Ubuntu (Zulu pronunciation: [ùɓúntʼù]) is a Nguni Bantu term meaning "humanity." It is often translated as "I am because we are," or "humanity towards others," or in Xhosa, "umntu ngumntu ngabantu" but is often used in a more philosophical sense to mean "the belief in a universal bond of sharing that connects all humanity (https://en.wikipedia.org/wiki/Ubuntu_philosophy).
The concept of restorative justice is the bringing of people together to address the wrongdoing and attempt to heal the harm. “While often mistakenly considered only a reactive response to harm, restorative justice is also a proactive relational strategy to create a culture of connectivity where all members of a community thrive and feel valued” (Davis, Fania E., 2019, pg. 25).
Read Chapter 3 of The Little Book of Race and Restorative Justice by Fania E. Davis.
Then, consider these questions.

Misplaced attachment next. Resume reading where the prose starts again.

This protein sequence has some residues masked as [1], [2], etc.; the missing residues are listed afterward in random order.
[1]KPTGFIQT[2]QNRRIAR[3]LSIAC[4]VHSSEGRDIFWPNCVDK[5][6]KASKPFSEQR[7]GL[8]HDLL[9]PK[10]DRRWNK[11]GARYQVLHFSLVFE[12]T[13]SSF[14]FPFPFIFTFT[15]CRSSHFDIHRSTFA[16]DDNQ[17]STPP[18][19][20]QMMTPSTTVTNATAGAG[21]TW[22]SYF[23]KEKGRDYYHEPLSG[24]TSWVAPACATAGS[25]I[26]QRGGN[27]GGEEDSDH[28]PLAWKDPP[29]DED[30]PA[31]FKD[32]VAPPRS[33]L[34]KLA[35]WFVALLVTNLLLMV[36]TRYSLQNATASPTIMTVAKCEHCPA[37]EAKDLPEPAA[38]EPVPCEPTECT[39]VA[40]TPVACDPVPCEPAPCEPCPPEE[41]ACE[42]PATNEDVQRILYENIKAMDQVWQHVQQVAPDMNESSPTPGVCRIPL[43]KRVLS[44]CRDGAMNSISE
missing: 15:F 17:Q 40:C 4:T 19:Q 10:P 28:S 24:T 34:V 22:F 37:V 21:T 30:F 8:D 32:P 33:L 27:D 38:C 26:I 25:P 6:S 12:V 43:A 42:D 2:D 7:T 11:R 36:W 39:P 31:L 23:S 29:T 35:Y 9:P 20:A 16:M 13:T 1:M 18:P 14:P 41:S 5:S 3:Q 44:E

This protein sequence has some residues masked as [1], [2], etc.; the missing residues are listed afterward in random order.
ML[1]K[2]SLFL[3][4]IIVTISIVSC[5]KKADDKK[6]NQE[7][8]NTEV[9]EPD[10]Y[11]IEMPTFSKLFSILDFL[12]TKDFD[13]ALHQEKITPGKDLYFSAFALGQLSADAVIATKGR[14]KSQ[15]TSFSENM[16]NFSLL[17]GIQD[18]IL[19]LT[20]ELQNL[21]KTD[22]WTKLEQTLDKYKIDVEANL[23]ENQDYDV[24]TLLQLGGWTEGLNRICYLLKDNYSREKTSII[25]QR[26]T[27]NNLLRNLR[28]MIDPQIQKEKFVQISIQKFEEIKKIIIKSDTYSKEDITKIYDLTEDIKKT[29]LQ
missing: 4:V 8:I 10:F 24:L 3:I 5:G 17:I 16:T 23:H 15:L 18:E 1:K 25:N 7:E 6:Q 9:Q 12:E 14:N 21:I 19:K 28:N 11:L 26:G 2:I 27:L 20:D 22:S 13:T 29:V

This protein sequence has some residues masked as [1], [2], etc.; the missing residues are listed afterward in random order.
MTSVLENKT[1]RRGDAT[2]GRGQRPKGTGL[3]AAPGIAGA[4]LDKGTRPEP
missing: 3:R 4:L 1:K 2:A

“Within a talking circle, all members are equal and each one belongs to the circle, which itself represents the interconnectedness of its members and the cycles of life. The talking circle symbolizes a sacred space created where all who come, come to listen and respect the views of all others in the circle. A stick, stone, or feather (which symbolizes connectedness to the land) can be used to facilitate the circle. Whoever is holding the object has the right to speak and the others have the responsibility to listen” (https://facilitatoru.com/facilitation/how-to-use-talking-circles-for-deep-communication/).
8/9/2020 09:58:00 pm
Make sure to watch the video about Restorative Justice on the main Race and Justice page. The video explains restorative justice quite well.
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The Racial Justice Committee @ PMC